Writing Contests That Don’t Rip You Off

Legitimate Writing Contests: How to Spot Them & Where to Enter

There are hundreds of writing contests out there and, sadly, many of them are designed primarily to make the contest’s sponsor richer. The Internet, it seems, has spawned an entire industry of quasi-legitimate writing contests that take advantage of writers’ thirst for recognition. Most genuine writing contests – the ones that are actually interested in encouraging and rewarding writing as opposed to making money, are free to enter or have a fairly low entrance fee that covers expenses.

How to Tell if a Writing Contest is Legitimate

A few questions to answer before you enter any contest that requires an entry fee are:

  • Who is running the contest? If it’s an outfit you’ve never heard of, it may be a good idea to steer clear.
  • What is on the contest page? If the website consists solely of an entry form without any information about the organization running the contest or the contest’s purpose, it’s probably not on the up-and-up.
  • How often does the contest run? Monthly contests are a red flag.
  • What is in the fine print? By entering are you granting rights to the contest organization, such as the right to publish your work and profit from it? Will you be required to use the sponsor as your agent? Will you be giving up copyright? If the answer to any of these questions is yes, think twice.

Top Legitimate Contests for Writers

Writers of the Future Writing Contest

Rules: Must be unpublished, no longer than 17,000 words and be science fiction, fantasy or dark fantasy-themed.
No Entry Fee
PRIZE: $1,000  DEADLINE: June 30, 2015

ABA Journal/Ross Writing Contest for Legal Short Fiction

Rules: Short fiction of under 5,000 words that “illuminate the role of the law and/or lawyers in modern society.”
No Entry Fee
PRIZE: $3,000  DEADLINE: June 30, 2015

The Relentless Playwright Award

Rules: “…Plays that are challenging, display valiancy, are non-mainstream, exhibit passion, and are relentlessly truthful. The Foundation especially invites submissions by emerging, first-time playwrights, women, and playwrights of color.”
No Entry Fee
PRIZE: $45,000.00, plus the choice to have the Dramatists Play Service publish his or her play, plus a seven day residency at SPACE on Ryder Farm. DEADLINE: July 10, 2015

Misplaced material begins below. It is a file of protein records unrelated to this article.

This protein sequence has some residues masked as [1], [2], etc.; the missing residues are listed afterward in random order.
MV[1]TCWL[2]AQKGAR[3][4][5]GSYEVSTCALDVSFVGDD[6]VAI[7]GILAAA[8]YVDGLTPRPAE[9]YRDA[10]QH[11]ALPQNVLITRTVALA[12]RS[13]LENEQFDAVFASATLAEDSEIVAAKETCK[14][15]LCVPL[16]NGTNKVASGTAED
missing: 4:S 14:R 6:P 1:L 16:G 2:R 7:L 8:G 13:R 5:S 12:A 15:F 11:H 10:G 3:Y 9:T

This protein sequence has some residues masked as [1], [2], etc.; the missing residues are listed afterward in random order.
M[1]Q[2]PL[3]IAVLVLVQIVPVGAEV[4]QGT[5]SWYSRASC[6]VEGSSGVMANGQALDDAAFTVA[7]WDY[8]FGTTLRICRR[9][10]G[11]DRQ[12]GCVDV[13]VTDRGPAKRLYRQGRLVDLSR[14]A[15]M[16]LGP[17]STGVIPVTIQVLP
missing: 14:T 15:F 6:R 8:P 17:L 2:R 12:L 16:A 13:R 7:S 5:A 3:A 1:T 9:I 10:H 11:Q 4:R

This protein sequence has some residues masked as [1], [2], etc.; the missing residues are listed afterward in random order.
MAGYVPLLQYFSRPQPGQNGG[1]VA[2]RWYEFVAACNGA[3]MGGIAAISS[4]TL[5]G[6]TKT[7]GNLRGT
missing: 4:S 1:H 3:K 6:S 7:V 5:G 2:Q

GrayWolf Press NonFiction Prize

Rules: The prize is awarded to an “innovative literary nonfiction project by a writer not yet established in the genre. The prize will be awarded to a manuscript in progress.”

No Entry Fee

PRIZE: $15,000 and publication by the University of Pittsburgh Press. DEADLINE: June 30, 2015

MASH Stories Writing Competition

Rules: 500 words in any genre, on the current theme. Competitions run quarterly, with 3-word themes selected each quarter

No Entry Fee

PRIZE: $100. All shortlisted stories are published on the MASH website, and narrated by professional voice actors and broadcast in MASH podcast.

DEADLINE: Quarterly: July 15, 2015, October 15, 2015, January 15, 2016

Fairy Tale Review Prize

Rules: Submit a fairy tale work “along the spectrum of mainstream to experimental, fabulist to realist.” Up to 8,000 words. 10% of the entry fee is used to fund a youth poetry slam.

Entry Fee:$10.00

PRIZE: $1,000 DEADLINE: July 15, 2015

Mark Twain Humor Contest

Rules: 7,000 words or fewer. Submit any original work of humor writing. Must be in English but not required to be in the style of Mark Twain. Open to adults and young authors.

PRIZE: From $100 $1,000

Entry Fee: $22.00 for adults, $12.00 for writers under the age of 18  DEADLINE: July 10, 2015

Ricepaper Magazine Fiction Contest

Rules: Flash fiction of up to 500 words, on this year’s secret ingredient theme: Ramen.

Entry Fee: $25.00

PRIZE: $250.00 and publication in the magazine  DEADLINE: July 1, 2015

Aura Estrada Short Story Contest

Rules: Previously unpublished short story of up to 5,000 words

Entry Fee: $20.00

PRIZE: $1500.00 and publication in The Boston Review  DEADLINE: October 1, 2015


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4 thoughts on “Writing Contests That Don’t Rip You Off

  1. Pingback: How to Deal With Rejection Syndrome | jean's writing

  2. Pingback: Writing Contests That Don't Rip You Off - Best Selling Book

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